The mainstream political analysis only interpreted that race in terms of liberal versus conservative, though. Hillary’s strategy in the general election followed the standard template: to control the “centrist sweet spot” in the middle of the one-dimensional left-right line. Since Trump didn’t fit the old paradigm, most pundits saw him as an inexplicable outlier candidate who was destined to lose. They realized too late that a new paradigm was governing voter preferences. Then their hastily planned countermove was to plant the panicked seeds of Russiagate and “the resistance.”

This obtuse and cynical reaction has not been lost on the majority of Americans through the ensuing four years, including many who are ambivalent about Trump. Thus, when we fast forward to 2020, polarization along the power axis is far more firmly entrenched. More folks realize that a battle is on between the credentialed class and the rest of the citizenry. The action is now vertical, not horizontal. Significant numbers of citizens have moved their positions downward on the circle.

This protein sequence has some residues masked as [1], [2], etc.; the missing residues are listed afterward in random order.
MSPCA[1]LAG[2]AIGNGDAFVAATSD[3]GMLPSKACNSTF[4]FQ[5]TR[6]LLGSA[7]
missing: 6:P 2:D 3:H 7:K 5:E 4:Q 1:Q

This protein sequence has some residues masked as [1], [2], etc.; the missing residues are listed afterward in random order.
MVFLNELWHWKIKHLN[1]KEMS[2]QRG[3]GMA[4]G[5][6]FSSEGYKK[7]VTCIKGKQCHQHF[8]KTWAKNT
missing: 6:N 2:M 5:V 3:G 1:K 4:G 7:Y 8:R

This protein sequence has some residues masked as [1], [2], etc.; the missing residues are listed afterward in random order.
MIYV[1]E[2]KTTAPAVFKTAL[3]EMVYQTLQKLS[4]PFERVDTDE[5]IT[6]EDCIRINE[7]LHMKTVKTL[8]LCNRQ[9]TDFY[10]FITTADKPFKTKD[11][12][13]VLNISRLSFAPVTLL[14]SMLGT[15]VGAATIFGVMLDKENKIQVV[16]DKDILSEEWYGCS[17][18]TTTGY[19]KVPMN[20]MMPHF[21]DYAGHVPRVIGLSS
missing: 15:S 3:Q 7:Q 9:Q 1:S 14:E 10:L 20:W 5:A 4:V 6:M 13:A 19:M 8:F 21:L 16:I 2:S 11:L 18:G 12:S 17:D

If Trump had held more firmly to the tenets of his 2016 campaign, he would hold a major advantage today with the occupants of both lower quadrants. But those advantages have been diminished by his upward move on the circle.

In theory, Trump’s upward shift should have provided an edge to his opponent. Therefore, a simplistic assessment of the 2020 race would tell us that the democrat only needs to get lower on the circle than Trump. But Biden, following the DNC’s lead, has taken a position closer to the top pole.